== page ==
Furthermore, the planning of the handover has moved to the fore of the investigations (Sharma et al. 2003; Chrisman et al. 2005). Getz and Petersen (2004) mainly deal with handover processes in family businesses and the resulting and frequently occurring intra-family conflicts, because the communicative exchange between the subsystems (i.e. relationship between parents, children, father-daughter, mother-son, mother-children, etc.) is based on learned and regular behavior of the family members (Oberlechner 2008). Zehrer and Haslwanter (2010) show reasons for a failed succession process, whereas Spelsberg and Weber (2012) present success factors for a succession process within the family. The importance of co-evolution in changing entrepreneurial families, the interdependent development of actors, relationship systems and structures is highlighted by Leiß and Zehrer (2018a). Zellweger et al. (2012) focus on entrepreneurship and how it can generate higher value in family businesses.

Dyer (2003), Lansberg and Astrachan (1994) or Miller et al. (2003) primarily underpin the emotional factors of the handover-successor relationship and the complex social relationships associated with it in family businesses. The change of generations also presents many family businesses with the major problem that no suitable successor can be found or that there are too many successors for a position (Huber and Sterr-Kölln 2006; Baumgartner 2009; Mueller-Harju 2013). Since a generation change does not take place overnight, it should be seen as a dynamic process that begins as a gradual development and requires detailed planning. Ideally, the follow-up process is deliberately managed over a longer period of time (Dyck et al. 2002; Sharma 2004; Riedel 2011). Succession planning thus becomes an essential success factor for the long-term survival and growth of family businesses (Martin et al. 2002).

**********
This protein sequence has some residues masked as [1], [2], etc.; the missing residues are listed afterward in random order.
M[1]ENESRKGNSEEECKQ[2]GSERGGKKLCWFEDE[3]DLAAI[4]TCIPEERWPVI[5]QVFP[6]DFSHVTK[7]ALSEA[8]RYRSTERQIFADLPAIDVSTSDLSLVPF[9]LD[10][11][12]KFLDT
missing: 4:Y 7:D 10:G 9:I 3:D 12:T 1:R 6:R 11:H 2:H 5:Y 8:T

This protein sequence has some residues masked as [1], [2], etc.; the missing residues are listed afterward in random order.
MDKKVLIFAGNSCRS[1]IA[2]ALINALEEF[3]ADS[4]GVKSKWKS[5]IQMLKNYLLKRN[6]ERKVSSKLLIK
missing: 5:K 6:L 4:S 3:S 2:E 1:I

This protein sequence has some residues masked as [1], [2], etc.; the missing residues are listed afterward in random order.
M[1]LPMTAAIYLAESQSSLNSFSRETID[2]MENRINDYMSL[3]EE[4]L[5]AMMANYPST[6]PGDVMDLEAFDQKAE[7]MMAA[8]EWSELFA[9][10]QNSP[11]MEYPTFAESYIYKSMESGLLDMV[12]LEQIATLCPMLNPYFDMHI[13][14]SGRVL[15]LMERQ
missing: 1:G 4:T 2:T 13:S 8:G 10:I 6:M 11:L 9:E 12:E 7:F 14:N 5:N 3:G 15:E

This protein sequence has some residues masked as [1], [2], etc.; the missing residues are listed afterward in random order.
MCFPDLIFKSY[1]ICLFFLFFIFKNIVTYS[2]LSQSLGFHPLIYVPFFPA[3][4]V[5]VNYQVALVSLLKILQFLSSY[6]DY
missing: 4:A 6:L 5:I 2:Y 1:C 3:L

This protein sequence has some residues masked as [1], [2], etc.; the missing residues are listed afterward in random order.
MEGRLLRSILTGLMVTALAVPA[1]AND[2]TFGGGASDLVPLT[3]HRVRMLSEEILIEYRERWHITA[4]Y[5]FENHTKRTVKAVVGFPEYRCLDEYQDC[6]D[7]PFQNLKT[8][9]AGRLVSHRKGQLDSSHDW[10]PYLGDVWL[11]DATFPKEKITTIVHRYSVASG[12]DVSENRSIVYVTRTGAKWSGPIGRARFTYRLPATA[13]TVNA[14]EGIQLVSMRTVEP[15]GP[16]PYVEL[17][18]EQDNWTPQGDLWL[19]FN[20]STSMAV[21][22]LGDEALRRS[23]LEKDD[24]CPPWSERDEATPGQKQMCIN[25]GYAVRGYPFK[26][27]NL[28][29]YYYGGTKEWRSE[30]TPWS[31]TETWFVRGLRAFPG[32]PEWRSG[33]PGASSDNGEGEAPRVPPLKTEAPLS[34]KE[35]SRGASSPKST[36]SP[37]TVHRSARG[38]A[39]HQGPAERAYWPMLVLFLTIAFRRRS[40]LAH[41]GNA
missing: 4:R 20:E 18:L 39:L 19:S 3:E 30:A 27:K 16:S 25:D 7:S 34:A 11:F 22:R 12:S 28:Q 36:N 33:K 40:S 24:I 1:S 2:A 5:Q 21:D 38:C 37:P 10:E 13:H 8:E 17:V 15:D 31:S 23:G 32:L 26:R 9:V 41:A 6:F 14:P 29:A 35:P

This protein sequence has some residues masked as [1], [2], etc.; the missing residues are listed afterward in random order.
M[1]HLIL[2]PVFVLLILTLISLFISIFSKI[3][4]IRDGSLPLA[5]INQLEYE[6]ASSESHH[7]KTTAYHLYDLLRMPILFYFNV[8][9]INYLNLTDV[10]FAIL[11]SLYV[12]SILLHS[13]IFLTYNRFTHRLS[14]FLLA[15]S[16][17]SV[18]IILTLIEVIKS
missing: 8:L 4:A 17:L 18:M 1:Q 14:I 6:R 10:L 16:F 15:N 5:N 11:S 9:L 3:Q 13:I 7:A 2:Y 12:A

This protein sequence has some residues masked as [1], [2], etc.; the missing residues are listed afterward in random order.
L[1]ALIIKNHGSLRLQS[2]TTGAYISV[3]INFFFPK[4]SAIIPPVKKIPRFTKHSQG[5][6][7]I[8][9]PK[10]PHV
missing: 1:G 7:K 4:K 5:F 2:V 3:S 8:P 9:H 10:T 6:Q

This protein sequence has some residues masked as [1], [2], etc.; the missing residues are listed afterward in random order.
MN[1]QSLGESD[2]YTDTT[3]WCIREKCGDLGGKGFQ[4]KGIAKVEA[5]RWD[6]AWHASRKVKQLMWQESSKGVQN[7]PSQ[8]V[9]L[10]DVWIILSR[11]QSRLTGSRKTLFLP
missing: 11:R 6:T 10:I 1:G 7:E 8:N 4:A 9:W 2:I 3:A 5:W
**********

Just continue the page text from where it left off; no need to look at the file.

Another point of influence arises within the company context through so-called context factors. These include, for example, changes in market and business development (De Massis et al. 2008), potential or existing corporate crises (Miller et al. 2003), changes in the competitive environment (Miller et al. 2003; Collins 2011), in the area of ​​key customers / en (Davis and Harveston 1998; De Massis et al. 2008; Collins 2011) or other stakeholders (Sund et al. 2015), in company performance (Miller et al. 2003) as well as in the organization, values ​​or culture in the company ( Davis and Harveston 1998; Miller et al. 2003; Lang-von Wins and Kaschube 2007; Collins 2011). External framework conditions and thus indirect factors such as social changes, new developments, values ​​or skills (Ahrens et al. 2015; Breuninger 1998) as well as new technologies to support the company, also within the follow-up process, e.g. in the transfer of knowledge (Bracci and Vagnoni 2011 ). Klages (Klages 1984; Klages and Gensicke 2006a, 2006b) speaks of the problem of changing social values ​​and describes the development of values ​​of duty and acceptance (conventionalism such as discipline, obedience, fulfillment of duty, loyalty, diligence, modesty) to values ​​for self-development (idealism such as Emancipation, democracy, autonomy; hedonism: enjoyment, adventure, variety), which makes people less and less willing to accept outside demands made authoritatively. This also has an impact on the succession problem.

Against the background of the considerations so far, the focus of follow-up coaching must be on raising awareness and developing reflective competence of the actors, because only in intergenerational dialogue will it be possible to use the strategic advantages and strengths of the entrepreneurial family as best as possible (Habbershon and Williams 1999; Habbershon et al. 2003; Kraus et al. 2011; Mühlebach 2012; Weismeier-Sammer et al. 2013).